OLYMPICS: Given its enormous following across Europe, south America and Asia, football is unarguably the world's most popular sport - but there are many who believe that the men's game simply has no place at London 2012.
And though the sport has featured on the Olympic roster since 1900, a reported 1 million unsold tickets for the event indicates that the critics may well have a point.
Less than four weeks after the final of Euro 2012, saturation coverage of the men's game is set to continue unabated as the London 2012 tournament kicks off before being swiftly followed by the new Premier League season.
Organisers will be hoping that the almost certain inclusion of the likes of David Beckham in Team GB's ranks heightens interest in a tournament which, unlike the women's event and virtually every other sport at the Games, is not seen as even being close to the pinnacle of the men's game.
Indeed for many of the participating nations the men's Olympic contest is viewed as something akin to an apprenticeship for budding starlets, due in part to the rule that each squad can only have three players over 23 years of age.
Yet though the lack of established stars at the top of their game may well deter casual interest, for purists the chance to see developing wonderkids is undoubtedly a mouthwatering one.
Global superstars such as Carlos Tevez, Hernan Crespo and Romario all made their mark at previous Games and though they went on to bigger and better things, the chance to see such players in the formative years of their careers is enticing indeed.
This time around expect to see the likes of Brazilian pair Neymar and Ganso make the most of the Olympic spotlight, while Uruguay's David Texeira plus the Spanish pair of Adrian and Ander Jerrera are also likely to shine.
Also it's worth watching out for Argentina, who have won the last two men's Olympic football tournaments and are seeking a hat-trick of golds to pull level at the top of the medal table with Britain and Hungary.
In terms of the British side head coach Stuart Pearce is expected to name his 23-man squad next week, though he has a number of issues to consider when considering his final selection.
As well as the over-age rule, an agreement with the Football Association prevents Pearce from picking any player who competed at Euro 2012 with England, meaning he cannot select the likes of Arsenal's Alex Oxlade-Chamberlain and Liverpool's Martin Kelly.
Further, a number of English clubs have opposed call-ups for their charges with Manchester United indicating they do not want any over-age player - such as Rio Ferdinand - to be considered apart from Ryan Giggs.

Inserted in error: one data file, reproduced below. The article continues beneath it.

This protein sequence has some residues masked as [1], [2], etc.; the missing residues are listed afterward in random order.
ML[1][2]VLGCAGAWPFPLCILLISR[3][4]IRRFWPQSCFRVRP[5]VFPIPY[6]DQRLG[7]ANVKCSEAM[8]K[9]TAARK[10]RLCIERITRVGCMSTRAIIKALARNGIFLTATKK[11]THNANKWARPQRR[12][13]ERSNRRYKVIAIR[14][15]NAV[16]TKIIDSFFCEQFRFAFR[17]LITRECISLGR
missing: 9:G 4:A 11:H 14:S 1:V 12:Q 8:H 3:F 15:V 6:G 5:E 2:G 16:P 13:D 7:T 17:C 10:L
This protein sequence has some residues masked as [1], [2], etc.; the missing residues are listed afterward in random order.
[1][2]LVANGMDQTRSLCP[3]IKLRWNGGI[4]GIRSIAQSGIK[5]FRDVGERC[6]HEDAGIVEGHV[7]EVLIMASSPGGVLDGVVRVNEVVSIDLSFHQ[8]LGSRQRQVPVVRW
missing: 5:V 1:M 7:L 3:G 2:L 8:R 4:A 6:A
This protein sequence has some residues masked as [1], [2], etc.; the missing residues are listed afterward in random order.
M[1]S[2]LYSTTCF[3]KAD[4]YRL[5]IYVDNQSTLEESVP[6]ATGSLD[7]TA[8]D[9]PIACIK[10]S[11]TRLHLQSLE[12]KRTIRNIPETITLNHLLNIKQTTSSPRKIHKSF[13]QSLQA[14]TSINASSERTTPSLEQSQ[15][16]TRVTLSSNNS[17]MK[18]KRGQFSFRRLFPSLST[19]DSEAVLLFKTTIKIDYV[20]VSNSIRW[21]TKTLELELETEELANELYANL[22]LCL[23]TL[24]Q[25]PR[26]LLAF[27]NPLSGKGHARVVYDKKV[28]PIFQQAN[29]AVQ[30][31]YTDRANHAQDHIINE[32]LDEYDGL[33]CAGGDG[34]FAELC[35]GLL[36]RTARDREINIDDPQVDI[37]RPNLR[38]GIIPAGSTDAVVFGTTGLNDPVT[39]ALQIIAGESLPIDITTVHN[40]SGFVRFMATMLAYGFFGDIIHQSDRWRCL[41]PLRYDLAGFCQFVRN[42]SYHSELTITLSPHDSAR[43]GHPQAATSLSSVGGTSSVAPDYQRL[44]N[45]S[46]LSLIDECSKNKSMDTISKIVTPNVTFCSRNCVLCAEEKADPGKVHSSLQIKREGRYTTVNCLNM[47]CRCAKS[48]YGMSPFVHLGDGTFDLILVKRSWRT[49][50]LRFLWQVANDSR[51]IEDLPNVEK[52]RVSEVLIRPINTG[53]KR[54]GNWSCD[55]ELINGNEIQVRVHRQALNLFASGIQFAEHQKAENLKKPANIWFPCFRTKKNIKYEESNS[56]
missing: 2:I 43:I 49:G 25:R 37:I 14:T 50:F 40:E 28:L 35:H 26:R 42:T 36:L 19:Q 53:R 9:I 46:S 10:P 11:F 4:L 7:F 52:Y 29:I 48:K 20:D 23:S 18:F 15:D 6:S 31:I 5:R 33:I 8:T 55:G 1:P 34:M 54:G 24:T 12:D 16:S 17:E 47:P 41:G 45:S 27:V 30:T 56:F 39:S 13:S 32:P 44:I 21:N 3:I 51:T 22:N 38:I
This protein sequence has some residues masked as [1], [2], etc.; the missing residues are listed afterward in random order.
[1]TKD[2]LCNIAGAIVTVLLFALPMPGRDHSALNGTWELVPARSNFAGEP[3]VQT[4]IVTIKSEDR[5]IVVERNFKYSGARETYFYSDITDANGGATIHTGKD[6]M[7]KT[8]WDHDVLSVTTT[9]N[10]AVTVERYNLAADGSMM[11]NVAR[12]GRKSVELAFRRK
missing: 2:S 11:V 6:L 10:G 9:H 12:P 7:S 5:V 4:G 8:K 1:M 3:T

Meanwhile Tottenham and Arsenal have expressed concerns over the potential inclusion of Gareth Bale and Aaron Ramsey respectively.
That said, there are one or two senior names who are almost certain to be included.
British Olympic Association boss Andy Hunt may claim in public that Pearce has the final say over selection but it's virtually a given that Beckham will make the final cut.
The veteran midfielder has been pushing hard to ensure his inclusion in Pearce's squad and his high profile is sure to aid his case, especially given the BOA's pressing need to shift tickets.
Liverpool striker Craig Bellamy is another set to take part after the Welshman claimed he had already been told of his inclusion, with other potentials being Bellamy's Anfield teammate Joe Cole, former Wales skipper Ryan Giggs, Scotland striker Steven Fletcher and Northern Ireland midfielder Chris Brunt.
Pearce's side begin their bid to claim Olympic gold with a Group A match against Senegal at Old Trafford on July 26 - a day before the Olympic opening ceremony - before facing the United Arab Emirates (July 29) and Uruguay (August 1).
However with a friendly scheduled for July 20 at the Riverside against a Brazil team likely to boast the likes of Neymar, Ganso and Ronaldinho, supporters should get a glimpse of what to expect from Team GB well in advance of the opening match.
During the tournament itself, matches will be played at Hampden Park, St James' Park, Old Trafford, the City of Coventry Stadium, the Millennium Stadium and Wembley.
The 16 teams in the men's competition have been split into four groups, with the top two in each group advancing to the quarter-finals - and Team GB will want to avoid any chance of going to penalties if they reach the knock-out phase.
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